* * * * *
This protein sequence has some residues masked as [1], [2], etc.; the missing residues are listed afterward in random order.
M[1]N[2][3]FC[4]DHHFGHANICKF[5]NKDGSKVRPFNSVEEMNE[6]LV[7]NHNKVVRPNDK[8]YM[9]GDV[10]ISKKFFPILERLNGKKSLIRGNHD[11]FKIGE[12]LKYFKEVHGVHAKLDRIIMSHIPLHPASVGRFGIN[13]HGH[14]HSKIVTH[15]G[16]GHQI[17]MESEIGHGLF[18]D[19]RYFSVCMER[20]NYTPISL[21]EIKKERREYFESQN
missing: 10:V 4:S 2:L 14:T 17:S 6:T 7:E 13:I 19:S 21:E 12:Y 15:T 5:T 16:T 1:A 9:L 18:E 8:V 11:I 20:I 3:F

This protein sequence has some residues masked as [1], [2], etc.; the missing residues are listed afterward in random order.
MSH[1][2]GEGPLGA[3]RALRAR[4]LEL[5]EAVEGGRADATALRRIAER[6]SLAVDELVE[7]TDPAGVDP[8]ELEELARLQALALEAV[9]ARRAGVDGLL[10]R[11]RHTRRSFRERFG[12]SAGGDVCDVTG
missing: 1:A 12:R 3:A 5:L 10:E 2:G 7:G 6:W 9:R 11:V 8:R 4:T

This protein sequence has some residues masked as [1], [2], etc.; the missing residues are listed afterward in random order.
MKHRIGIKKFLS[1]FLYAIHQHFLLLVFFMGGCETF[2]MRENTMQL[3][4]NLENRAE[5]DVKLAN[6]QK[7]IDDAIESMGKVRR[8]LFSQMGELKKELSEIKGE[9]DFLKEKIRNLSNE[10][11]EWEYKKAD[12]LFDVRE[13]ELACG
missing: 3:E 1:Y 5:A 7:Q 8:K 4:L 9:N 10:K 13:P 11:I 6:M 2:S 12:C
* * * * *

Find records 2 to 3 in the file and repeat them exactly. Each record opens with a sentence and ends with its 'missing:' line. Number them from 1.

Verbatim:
This protein sequence has some residues masked as [1], [2], etc.; the missing residues are listed afterward in random order.
MSH[1][2]GEGPLGA[3]RALRAR[4]LEL[5]EAVEGGRADATALRRIAER[6]SLAVDELVE[7]TDPAGVDP[8]ELEELARLQALALEAV[9]ARRAGVDGLL[10]R[11]RHTRRSFRERFG[12]SAGGDVCDVTG
missing: 1:A 12:R 3:A 5:L 10:E 2:G 7:G 6:W 9:R 11:V 8:R 4:T

This protein sequence has some residues masked as [1], [2], etc.; the missing residues are listed afterward in random order.
MKHRIGIKKFLS[1]FLYAIHQHFLLLVFFMGGCETF[2]MRENTMQL[3][4]NLENRAE[5]DVKLAN[6]QK[7]IDDAIESMGKVRR[8]LFSQMGELKKELSEIKGE[9]DFLKEKIRNLSNE[10][11]EWEYKKAD[12]LFDVRE[13]ELACG
missing: 3:E 1:Y 5:A 7:Q 8:K 4:L 9:N 10:K 13:P 11:I 6:M 2:S 12:C